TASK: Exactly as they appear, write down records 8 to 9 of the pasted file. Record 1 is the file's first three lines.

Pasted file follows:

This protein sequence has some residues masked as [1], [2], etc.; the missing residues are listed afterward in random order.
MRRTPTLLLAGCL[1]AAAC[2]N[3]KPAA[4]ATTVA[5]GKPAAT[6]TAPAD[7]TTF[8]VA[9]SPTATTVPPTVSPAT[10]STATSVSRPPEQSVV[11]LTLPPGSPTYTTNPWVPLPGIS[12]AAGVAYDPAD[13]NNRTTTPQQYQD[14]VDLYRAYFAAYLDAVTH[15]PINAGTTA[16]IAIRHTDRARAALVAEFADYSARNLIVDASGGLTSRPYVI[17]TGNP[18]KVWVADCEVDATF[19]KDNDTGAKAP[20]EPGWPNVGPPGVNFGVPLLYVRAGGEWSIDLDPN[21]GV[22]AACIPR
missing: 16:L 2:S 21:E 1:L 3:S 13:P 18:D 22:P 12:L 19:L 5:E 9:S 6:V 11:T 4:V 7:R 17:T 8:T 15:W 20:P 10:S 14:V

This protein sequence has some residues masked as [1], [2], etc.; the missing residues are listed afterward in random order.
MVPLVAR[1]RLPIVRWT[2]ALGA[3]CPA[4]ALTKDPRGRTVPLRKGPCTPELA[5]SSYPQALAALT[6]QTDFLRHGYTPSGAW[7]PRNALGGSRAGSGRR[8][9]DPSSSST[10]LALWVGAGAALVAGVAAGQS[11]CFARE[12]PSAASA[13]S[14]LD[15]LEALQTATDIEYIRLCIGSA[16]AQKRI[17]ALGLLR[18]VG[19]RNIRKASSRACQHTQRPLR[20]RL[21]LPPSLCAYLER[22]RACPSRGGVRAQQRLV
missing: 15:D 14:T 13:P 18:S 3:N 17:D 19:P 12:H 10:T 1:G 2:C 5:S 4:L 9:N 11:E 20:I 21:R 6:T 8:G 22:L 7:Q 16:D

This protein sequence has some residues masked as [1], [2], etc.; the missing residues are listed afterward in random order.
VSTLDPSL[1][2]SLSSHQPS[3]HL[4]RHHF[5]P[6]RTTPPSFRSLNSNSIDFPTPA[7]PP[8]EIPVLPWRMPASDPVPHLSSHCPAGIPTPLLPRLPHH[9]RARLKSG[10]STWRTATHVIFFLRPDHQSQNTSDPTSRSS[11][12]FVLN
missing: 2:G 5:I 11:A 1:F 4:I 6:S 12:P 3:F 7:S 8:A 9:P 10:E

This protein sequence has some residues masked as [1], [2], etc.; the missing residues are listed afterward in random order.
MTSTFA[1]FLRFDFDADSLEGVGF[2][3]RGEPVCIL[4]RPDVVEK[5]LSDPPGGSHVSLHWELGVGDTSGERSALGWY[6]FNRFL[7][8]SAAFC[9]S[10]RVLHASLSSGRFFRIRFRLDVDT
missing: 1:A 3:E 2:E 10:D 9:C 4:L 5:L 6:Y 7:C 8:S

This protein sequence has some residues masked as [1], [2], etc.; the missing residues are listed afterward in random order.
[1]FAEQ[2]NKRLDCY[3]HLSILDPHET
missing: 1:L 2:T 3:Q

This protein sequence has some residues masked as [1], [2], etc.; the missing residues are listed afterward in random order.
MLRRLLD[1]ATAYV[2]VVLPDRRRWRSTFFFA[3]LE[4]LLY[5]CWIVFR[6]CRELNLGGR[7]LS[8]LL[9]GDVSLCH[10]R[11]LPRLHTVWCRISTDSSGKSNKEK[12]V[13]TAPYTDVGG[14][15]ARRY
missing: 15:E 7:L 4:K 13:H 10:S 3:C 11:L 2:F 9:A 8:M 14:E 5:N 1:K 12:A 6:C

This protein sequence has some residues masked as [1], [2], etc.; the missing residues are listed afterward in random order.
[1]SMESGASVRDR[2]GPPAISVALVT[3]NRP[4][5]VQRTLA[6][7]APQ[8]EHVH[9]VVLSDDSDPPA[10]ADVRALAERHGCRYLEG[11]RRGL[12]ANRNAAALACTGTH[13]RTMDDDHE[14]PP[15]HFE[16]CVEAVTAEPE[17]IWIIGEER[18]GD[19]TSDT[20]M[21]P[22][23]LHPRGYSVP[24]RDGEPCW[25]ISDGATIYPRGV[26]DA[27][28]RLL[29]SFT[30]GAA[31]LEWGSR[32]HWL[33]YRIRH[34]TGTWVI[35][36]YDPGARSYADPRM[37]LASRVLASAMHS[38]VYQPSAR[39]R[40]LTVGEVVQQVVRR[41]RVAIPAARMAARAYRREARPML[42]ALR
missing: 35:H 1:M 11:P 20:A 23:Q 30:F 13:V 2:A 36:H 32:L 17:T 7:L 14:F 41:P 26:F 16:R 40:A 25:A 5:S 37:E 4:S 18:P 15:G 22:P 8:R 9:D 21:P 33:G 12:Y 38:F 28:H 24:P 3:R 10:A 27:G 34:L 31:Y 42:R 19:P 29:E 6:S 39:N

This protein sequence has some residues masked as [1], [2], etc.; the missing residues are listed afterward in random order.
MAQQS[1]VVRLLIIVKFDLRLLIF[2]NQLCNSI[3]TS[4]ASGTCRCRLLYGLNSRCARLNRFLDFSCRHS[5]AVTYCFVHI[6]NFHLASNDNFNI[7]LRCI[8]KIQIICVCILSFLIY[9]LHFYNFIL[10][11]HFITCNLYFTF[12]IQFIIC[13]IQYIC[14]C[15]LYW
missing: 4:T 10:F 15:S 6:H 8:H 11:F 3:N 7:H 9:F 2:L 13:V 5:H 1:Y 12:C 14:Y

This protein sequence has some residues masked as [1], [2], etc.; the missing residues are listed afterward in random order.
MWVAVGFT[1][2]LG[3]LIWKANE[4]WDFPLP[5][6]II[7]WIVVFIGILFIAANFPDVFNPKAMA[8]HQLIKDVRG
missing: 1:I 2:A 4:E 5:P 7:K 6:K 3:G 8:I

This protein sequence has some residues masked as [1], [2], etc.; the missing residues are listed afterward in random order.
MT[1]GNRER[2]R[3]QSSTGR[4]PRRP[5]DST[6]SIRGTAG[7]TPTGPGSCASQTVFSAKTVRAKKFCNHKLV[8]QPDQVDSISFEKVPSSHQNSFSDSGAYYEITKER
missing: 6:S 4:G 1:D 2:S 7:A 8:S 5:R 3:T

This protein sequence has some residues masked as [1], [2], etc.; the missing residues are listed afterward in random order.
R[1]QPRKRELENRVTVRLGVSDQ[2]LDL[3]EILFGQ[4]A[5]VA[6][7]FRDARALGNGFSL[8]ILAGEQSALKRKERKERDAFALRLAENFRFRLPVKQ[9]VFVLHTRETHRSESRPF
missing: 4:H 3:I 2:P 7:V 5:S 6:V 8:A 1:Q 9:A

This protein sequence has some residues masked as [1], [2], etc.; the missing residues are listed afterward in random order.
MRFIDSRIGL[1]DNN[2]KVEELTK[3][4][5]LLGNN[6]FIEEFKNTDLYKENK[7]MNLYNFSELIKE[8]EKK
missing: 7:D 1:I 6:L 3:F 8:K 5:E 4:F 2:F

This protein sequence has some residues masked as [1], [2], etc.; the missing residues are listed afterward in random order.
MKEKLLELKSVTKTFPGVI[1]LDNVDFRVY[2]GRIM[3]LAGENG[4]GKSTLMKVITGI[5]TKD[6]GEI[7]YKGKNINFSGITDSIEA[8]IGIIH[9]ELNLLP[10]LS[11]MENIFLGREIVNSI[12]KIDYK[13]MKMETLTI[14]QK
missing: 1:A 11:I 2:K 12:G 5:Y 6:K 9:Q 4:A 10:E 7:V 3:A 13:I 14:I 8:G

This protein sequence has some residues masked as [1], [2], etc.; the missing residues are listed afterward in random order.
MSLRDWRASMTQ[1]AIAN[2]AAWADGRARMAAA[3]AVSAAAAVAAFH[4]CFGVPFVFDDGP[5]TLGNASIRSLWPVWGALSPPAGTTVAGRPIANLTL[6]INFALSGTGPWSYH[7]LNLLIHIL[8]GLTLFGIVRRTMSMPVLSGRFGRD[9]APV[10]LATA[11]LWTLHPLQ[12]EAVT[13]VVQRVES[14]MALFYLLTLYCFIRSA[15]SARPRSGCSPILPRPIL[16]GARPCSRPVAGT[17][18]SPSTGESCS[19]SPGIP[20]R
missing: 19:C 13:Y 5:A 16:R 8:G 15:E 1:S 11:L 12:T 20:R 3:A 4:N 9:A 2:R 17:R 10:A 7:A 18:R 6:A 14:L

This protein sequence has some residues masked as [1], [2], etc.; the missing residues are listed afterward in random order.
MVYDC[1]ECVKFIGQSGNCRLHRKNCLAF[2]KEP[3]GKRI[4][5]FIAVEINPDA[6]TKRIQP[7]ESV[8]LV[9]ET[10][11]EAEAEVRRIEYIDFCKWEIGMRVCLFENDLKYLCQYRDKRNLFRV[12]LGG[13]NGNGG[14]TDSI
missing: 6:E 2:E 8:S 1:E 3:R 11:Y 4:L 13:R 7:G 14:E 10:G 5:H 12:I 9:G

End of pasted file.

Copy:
This protein sequence has some residues masked as [1], [2], etc.; the missing residues are listed afterward in random order.
MAQQS[1]VVRLLIIVKFDLRLLIF[2]NQLCNSI[3]TS[4]ASGTCRCRLLYGLNSRCARLNRFLDFSCRHS[5]AVTYCFVHI[6]NFHLASNDNFNI[7]LRCI[8]KIQIICVCILSFLIY[9]LHFYNFIL[10][11]HFITCNLYFTF[12]IQFIIC[13]IQYIC[14]C[15]LYW
missing: 4:T 10:F 15:S 6:H 8:H 11:F 3:N 7:H 9:F 2:L 13:V 5:H 1:Y 12:C 14:Y

This protein sequence has some residues masked as [1], [2], etc.; the missing residues are listed afterward in random order.
MWVAVGFT[1][2]LG[3]LIWKANE[4]WDFPLP[5][6]II[7]WIVVFIGILFIAANFPDVFNPKAMA[8]HQLIKDVRG
missing: 1:I 2:A 4:E 5:P 7:K 6:K 3:G 8:I